This was the part of the workshop that I was most looking forward to, as the idea of diving in the Seychelles was very exciting. I had envisaged this underwater paradise with biodiversity and colour a-plenty. Unfortunately, the reality was quite different.
I found out that I would be accompanying Dr Obura on his trip to the Seychelles to assist him with a training workshop at relatively short notice. I therefore didn’t have the time to get excited about the trip, despite everyone constantly reminding me how lucky I was. I didn’t bother to picture what the place would be like beforehand, and so just landed with a more or less open-mind, ready to take it all in.
The workshop was to be held on Mahe Island, and although it is the most ‘developed’ of the Seychelles islands, it was one of the greenest places I have ever been to. On my first morning I was pleasantly surprised to see a mangrove swamp in what I believed to be the middle of a residential area. Mahe has a hilly inland, and I was thrilled to see that it was still covered in forest. Even the most touristy part of the island had a line of trees at the beach’s edge, providing much needed shade to locals and tourists. Hotels also retained the trees by the beach, which is a stark difference to Kenya, where developers try and grab every possible inch of land right up until the beach, many times illegally.
The workshop was a training exercise on coral reef monitoring for the Island Conservation Society, a local Seychelles NGO that are mandated to conserve the nature around several Seychelles’ islands. As part of a UNDP funded project, four outer-islands will have new marine parks established, and CORDIO was consulted to develop a coral reef monitoring protocol and management plan for each of the islands. During the 5-day workshop, we had organised 6 dives for participants to practice the new methods. This was the part of the workshop that I was most looking forward to, as the idea of diving in the Seychelles was very exciting. I had envisaged this underwater paradise with biodiversity and colour a-plenty. Unfortunately, the reality was quite different.
I was shocked to see the skeletons of coral colonies all around, but instead of healthy living tissue surrounding the skeletons, it was algae. There were large areas of branching and tabular corals, forming a complex three-dimensional reef, spreading for 100s of meters….but all dead! And it wasn’t just at one site, but all 6 dive sites that we visited. Before each dive we hoped for different conditions, but at each site we were met with the same sad reality. After speaking with Pierre (a local scientist) and the boat captain, they confirmed that in fact most of the mortality occurred last year. The consensus was clear … the reefs around Mahe had been severely impacted by coral bleaching in 2016!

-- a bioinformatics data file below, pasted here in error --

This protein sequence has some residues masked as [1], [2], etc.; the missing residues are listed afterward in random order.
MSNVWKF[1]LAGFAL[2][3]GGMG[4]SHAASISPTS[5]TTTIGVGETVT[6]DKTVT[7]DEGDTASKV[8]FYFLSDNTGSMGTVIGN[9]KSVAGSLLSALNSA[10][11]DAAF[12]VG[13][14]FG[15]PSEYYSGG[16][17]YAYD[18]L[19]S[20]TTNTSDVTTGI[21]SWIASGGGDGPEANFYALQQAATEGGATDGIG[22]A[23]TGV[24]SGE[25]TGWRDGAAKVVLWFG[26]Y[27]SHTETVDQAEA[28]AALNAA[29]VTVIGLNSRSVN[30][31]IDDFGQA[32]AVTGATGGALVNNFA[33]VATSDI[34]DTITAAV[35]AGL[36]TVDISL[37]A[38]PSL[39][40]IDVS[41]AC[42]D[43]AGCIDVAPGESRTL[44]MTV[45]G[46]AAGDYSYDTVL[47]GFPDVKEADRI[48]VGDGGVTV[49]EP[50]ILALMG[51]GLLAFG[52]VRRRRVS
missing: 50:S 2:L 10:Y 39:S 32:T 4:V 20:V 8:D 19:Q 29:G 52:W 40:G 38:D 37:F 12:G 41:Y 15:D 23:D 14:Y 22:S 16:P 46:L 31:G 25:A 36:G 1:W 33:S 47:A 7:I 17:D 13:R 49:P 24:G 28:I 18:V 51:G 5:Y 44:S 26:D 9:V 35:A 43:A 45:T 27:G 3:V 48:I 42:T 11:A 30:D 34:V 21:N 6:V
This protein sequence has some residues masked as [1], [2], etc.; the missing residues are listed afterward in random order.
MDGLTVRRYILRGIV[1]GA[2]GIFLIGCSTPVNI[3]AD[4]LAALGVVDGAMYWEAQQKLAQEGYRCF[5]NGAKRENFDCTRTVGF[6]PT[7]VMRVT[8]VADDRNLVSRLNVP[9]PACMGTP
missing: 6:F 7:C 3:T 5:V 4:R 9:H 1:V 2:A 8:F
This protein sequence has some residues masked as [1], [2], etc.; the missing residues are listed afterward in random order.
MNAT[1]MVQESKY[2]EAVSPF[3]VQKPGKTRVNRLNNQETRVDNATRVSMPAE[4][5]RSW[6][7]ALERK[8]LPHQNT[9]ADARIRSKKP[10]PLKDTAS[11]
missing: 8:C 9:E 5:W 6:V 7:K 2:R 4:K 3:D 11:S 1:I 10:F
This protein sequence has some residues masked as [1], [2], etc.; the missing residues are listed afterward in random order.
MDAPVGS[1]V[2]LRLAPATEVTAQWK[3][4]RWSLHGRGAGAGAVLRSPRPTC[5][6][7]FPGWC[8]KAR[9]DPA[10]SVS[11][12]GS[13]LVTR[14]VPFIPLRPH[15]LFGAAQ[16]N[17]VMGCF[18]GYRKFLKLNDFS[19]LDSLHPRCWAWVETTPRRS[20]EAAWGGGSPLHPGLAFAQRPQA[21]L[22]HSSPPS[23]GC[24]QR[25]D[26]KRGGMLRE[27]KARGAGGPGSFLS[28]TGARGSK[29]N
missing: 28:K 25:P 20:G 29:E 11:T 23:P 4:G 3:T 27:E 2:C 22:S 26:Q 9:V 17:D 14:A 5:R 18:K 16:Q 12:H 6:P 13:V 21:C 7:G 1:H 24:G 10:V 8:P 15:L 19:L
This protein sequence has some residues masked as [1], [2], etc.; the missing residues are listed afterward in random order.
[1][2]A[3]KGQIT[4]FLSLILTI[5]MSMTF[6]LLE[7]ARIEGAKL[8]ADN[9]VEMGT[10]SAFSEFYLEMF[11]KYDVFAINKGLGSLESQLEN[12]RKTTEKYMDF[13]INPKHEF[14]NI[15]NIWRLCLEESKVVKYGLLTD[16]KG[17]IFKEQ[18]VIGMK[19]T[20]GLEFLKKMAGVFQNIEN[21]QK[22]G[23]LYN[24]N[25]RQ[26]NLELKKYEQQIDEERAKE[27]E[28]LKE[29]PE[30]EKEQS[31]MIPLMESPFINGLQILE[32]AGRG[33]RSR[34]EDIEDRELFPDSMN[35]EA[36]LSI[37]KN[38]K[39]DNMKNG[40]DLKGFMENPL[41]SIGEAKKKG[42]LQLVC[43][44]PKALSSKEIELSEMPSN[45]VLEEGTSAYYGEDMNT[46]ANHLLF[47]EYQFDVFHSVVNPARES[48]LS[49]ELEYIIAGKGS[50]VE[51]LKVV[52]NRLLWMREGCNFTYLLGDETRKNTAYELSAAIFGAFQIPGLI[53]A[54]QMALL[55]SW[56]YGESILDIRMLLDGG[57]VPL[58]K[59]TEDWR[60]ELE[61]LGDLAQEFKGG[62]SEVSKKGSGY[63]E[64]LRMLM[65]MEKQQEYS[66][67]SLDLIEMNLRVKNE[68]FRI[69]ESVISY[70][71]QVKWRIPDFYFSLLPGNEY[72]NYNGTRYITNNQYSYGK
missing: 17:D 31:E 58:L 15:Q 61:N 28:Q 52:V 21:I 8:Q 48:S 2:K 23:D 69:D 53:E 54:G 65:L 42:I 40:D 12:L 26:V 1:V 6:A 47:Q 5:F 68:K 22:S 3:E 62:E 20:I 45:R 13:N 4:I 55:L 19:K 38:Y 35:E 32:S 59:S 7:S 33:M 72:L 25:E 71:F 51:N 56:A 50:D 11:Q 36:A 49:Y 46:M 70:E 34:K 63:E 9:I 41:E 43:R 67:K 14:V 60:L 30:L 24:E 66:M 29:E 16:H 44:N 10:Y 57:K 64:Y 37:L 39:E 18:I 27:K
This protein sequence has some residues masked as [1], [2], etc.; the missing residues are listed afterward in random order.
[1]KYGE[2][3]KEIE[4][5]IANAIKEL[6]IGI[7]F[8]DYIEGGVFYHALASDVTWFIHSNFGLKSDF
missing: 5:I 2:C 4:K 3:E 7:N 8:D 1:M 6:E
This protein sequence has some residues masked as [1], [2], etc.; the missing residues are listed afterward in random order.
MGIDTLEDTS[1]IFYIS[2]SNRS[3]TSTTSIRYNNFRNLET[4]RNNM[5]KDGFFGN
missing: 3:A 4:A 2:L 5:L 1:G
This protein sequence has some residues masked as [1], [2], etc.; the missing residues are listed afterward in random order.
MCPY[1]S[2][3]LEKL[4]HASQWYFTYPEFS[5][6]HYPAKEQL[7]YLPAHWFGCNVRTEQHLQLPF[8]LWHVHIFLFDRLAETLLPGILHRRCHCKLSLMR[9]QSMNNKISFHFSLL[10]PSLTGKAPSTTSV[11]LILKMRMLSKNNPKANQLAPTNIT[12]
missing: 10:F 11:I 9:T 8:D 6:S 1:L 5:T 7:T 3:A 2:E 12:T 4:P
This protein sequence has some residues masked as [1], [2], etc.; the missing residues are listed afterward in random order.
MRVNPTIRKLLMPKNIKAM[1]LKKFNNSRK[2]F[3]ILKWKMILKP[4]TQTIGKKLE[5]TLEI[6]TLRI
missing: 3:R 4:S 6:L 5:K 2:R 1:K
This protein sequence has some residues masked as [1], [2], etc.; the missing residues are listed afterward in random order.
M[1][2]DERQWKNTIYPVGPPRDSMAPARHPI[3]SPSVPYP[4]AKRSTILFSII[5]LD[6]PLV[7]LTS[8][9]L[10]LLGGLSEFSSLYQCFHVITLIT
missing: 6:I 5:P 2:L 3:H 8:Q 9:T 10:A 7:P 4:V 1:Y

I spent most of 2016 gathering coral bleaching records from across the region, and knew from the data that the reefs around Seychelles were some of the worst hit. But seeing what ‘severe mortality’ looked like first-hand was something totally different. Coral bleaching is a phenomenon that occurs when corals are stressed and expel their symbiotic nutrient-providing algae. If they remain in this ‘bleached’ condition for too long they die. In 2016, globally warm conditions and a positive El Niño caused record-high sea temperatures leading to mass coral bleaching throughout the Western Indian Ocean, as well as other regions across the world.
On each of his previous visits to the Seychelles, Dr Obura had watched the coral reefs steadily recover after the devastating bleaching of 1998. National monitoring records show that by 2016 reefs had just recovered to their pre-1998 hard coral cover levels. To see 18 years of recovery destroyed so quickly was difficult. It is unlikely that the reefs will have another 18 years to recover before the next major bleaching event. This is because climate change is accelerating, and extreme climatic events such as El Niños are likely to occur more frequently, resulting in more frequent bleaching.
It’s not all doom and gloom however, as although over 90% of the coral is now dead, the structure created by the skeletons of branching Acropora and Pocillopora colonies, and the steadfast massive colonies, has held firm in most places, providing suitable habitat for several fish species. The algae growing on the skeletons also provides an abundant food source for some herbivorous fish, leading to short-term population increases in these groups. Therefore for the casual recreational diver there are still plenty of marine animals to observe, and we saw spotted eagle rays, a porcupine ray, green turtles, octopi and a large diversity of reef fish.
On one of the dives I remained still at 12m and looked around at the reef, trying to imagine what it would have looked like had the corals been alive … I’m sure it would have been spectacular! This thought saddened me, and I couldn’t help but wonder whether this would be the fate of most coral reefs around the world in the near future. Without swift and decisive action to limit greenhouse gas emissions, it may well be. But with a history of fighting back and naturally recovering from similar events, combined with local and international conservation efforts, there is still some hope that the reefs of Seychelles and of the world can survive.